Internet: The Death of Politics and Religion
Whatever Happened To The Internet Dream? (Part 2)
Something I almost never do in this blog is talk about politics and religion, and I am only going to talk about it in the most generic terms here. My thesis for today is that the wealth of information available through the internet is having unexpected consequences on what should be the most stalwart and unchangeable institutions of society. The consequences on politics is very different than the consequences on religion, but ultimately just as potentially fatal.
The Death of Religion
Full disclosure, I’m and Atheist, and so seeing religious institutions in decline does not bother me much. But, I have not always been. I grew up in a religious community, and why I no longer share the beliefs of the community, I still care about the people as they are pretty much lifelong friends. I don’t stand in the way of their practices, I congratulate them on their achievements in church, I just avoid all religious discussions with them, and they with me. So I am not really anti-religion, because I understand religious institutions can fulfill social needs of its members.
That said, religious institutions are seeing declining conversions, and participation across the board these days. The problem is the Internet. Religions have thousands of years of practice in controlling what information its members have access to: Embarrassing histories are expunged, scientific evidence is denied, and secret rites are kept secret. With the internet that has all gone away. Potential converts to your church can find all the dirt on your church in just a few clicks. Worse already converted members can find this info too, and they can also find support groups for ex-members ready to help them unconvert.
The Internet presents a world view where science is as full of awe and wonder as inspiring as any sermon, a world view where people are moral because it is in their nature to be and do not need threats of punishments and rewards to make them so. This world view is not really a threat to the true believers faith, but it seriously weakens the interest of the potential and wavering members. It is no surprise that “non-affiliated” is the fastest growing religious category in the Western world, especially among the young.
While the internet is a major threat to “religion”, it is not necessarily a threat to “belief”. In fact the internet is a source for a diversity of beliefs. People will be worshiping deities for millenia to come no doubt, but do they need organized religion to do it? I’m guessing, “no”.
The Death of Politics
While religious institutions struggle with their inability to keep secrets from the public, to the politicians its a long tradition of dealing with bad press via spin, denials, and rhetoric. Therefore, the Internet’s threat to politics is very different from its threat to religion. While religions shrivel up and blow away, political parties becomes stronger, more radicalized, and more stubborn.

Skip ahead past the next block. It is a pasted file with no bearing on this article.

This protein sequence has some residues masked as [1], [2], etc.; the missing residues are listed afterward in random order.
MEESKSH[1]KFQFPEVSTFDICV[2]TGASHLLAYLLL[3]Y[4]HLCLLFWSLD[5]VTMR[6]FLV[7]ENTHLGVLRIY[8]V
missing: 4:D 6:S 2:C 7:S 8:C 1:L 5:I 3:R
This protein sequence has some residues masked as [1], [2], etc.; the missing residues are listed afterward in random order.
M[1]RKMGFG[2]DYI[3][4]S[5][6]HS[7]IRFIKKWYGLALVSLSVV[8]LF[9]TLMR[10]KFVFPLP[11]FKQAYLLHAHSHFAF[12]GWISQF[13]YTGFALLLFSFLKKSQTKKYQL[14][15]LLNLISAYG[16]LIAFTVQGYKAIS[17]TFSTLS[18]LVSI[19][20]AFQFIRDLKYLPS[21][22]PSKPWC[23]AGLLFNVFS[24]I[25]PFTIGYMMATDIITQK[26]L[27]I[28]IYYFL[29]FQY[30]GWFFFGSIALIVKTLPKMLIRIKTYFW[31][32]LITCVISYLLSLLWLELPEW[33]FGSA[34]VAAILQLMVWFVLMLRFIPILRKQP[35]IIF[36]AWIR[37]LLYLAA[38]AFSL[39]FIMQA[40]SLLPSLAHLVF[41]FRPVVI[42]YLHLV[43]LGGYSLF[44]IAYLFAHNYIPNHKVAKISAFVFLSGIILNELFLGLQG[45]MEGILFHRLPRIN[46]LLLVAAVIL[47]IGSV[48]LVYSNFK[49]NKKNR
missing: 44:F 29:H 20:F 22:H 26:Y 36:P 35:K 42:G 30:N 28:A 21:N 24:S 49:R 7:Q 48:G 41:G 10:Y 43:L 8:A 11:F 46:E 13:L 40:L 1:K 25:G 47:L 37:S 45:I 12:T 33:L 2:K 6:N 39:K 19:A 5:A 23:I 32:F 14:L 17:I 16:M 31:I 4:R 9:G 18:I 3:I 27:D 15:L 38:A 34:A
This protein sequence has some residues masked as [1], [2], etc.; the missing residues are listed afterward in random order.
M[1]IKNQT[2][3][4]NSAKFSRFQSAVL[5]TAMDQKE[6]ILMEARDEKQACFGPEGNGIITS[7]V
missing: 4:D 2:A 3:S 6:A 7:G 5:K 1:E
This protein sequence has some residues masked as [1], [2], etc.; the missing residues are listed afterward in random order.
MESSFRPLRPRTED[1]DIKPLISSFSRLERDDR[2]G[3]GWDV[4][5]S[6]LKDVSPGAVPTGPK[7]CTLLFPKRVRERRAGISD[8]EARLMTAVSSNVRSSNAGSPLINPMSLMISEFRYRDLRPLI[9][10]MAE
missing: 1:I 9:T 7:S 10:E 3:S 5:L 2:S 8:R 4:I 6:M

What the Internet has done to politics is expose the backdoor deals, the necessary compromises needed to get things done. It has soured the public’s view of politicians to the point where much of the public seems OK with things not getting done, until they find out how it affects their lives.
What we have today is what one author accurately describes as “Attention Deficit Democracy“, which has basically numbed us to outrage except when it comes to our special interest causes. There in lies the thing that will kill politics: the cow towing to special interests, even when it is ultimately bad for the general public to pursue those interests. Politics is being increasingly dominated by what I call “Meme Politics”.
Meme politics is good for fundraising: 1. Propose a radical, unconstitutional bill that threatens the lives and welfare of a minority group. 2. The internet gets a gander at your outrageous proposal, posts it all over the web like a meme. 3. Radical political extremists who feel threatened by said minority group send you lots of campaign contributions.
Meme politics is almost normal these days. Politicians feel comfortable proposing stupid and outrageous legislation because it brings immediate fundraising results, and eventually the general public will forget about it come election time.
Why does America spend so much money on a shoddy health care system? Special Interest groups. Why does America spend so much on military? Special interest groups. Why does America’s tax system punish the poor and help the rich? Special Interest Groups. Why the war on drugs? Why are guns not better regulated? Why the overboard security at airports? Why do we still have pennys? All can be faulted by the involvement of special interests with deep pockets. Meanwhile, nothing is being done about global warming and peak oil, because there are concerted efforts by special interests to deny their existence. Poverty is a major problem in this country, but unfortunately there are no special interest groups to advocate for them.
The internet has brought us the politics of the outrageous, where actually getting things done is counter productive. From the politicians standpoint it is better to not do anything, and keep collecting money from those that want something done. Because if you actually do what they want, they will stop contributing and stop voting.
Society won’t last long without good governance. Deadlocked politics is not good for anybody. There are good substitutes to religion, there are no good substitutes to government. Can politics reinvent itself for the information age and become a functioning democracy again? Or are we destined to become a dictatorship?
Thanks to the internet, politics is becoming deadlocked, and religion is becoming irrelevant. I’ll let others decide if this is a good or bad thing.